Re-sharing a media interview with University of Auckland: https://www.auckland.ac.nz/en/news/2021/06/15/a-robot-to-help-workers-on-the-factory-floor.html

Dr Yuqian Lu and his team are creating a mobile cobot to assist smaller New Zealand manufacturers.

What if you had a robot assistant that could help you use a screwdriver, pick things off a shelf, and carry things around a factory? It might not be something out of a science-fiction novel too much longer.

Dr Yuqian Lu from the Department of Mechanical Engineering is creating a mobile robot that can do just that. The robot has built-in intelligence to navigate around people and obstacles, think and act autonomously. Lu wants to create a robot that can work alongside humans as part of a human-robot team to meet New Zealand’s industry needs better.

Traditional automation techniques are efficient for creating standardised products at large volume: cars, phones, and more. But that doesn’t work for lots of New Zealand manufacturers. Many New Zealand manufacturers are smaller than their overseas counterparts and make highly customised products with manual or semi-automated manufacturing processes. “You may be surprised to see the amount of manual and repetitive work in the factories of some of the most innovative high-tech companies”, Dr Lu says.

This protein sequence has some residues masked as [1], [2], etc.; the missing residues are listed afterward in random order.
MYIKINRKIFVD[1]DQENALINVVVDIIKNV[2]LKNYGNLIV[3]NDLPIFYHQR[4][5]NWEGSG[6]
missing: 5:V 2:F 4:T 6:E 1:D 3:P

It’s generally not technically or commercially viable for these manufacturers to invest in expensive standardised automation technologies. So, Dr Lu, with his colleagues from the Laboratory of Industry 4.0 Smart Manufacturing Lab at the Faculty of Engineering, proposed a solution. What if they built a flexible and intelligent robot that could help with many different jobs and move from project to project?

For this reason, an autonomous mobile robot allows manufacturers an unprecedented level of flexibility. It can be integrated with already-existing manufacturing cells to co-manipulate manual work. New Zealand small manufacturers can introduce flexible robots gradually, test them out, and take their own steps towards automating their facilities. Dr Lu is also working on teaching his robots to autonomously learn new tasks in a factory to better support human operators.

Dr Lu’s goal is that the mobile robot will soon work as an assistant or as part of a team with human workers. He envisions it helping screw things in and working safely around human operators to free them of tedious and repetitive work, among other tasks. “We want to create a human-robot collaboration,” Dr Lu said.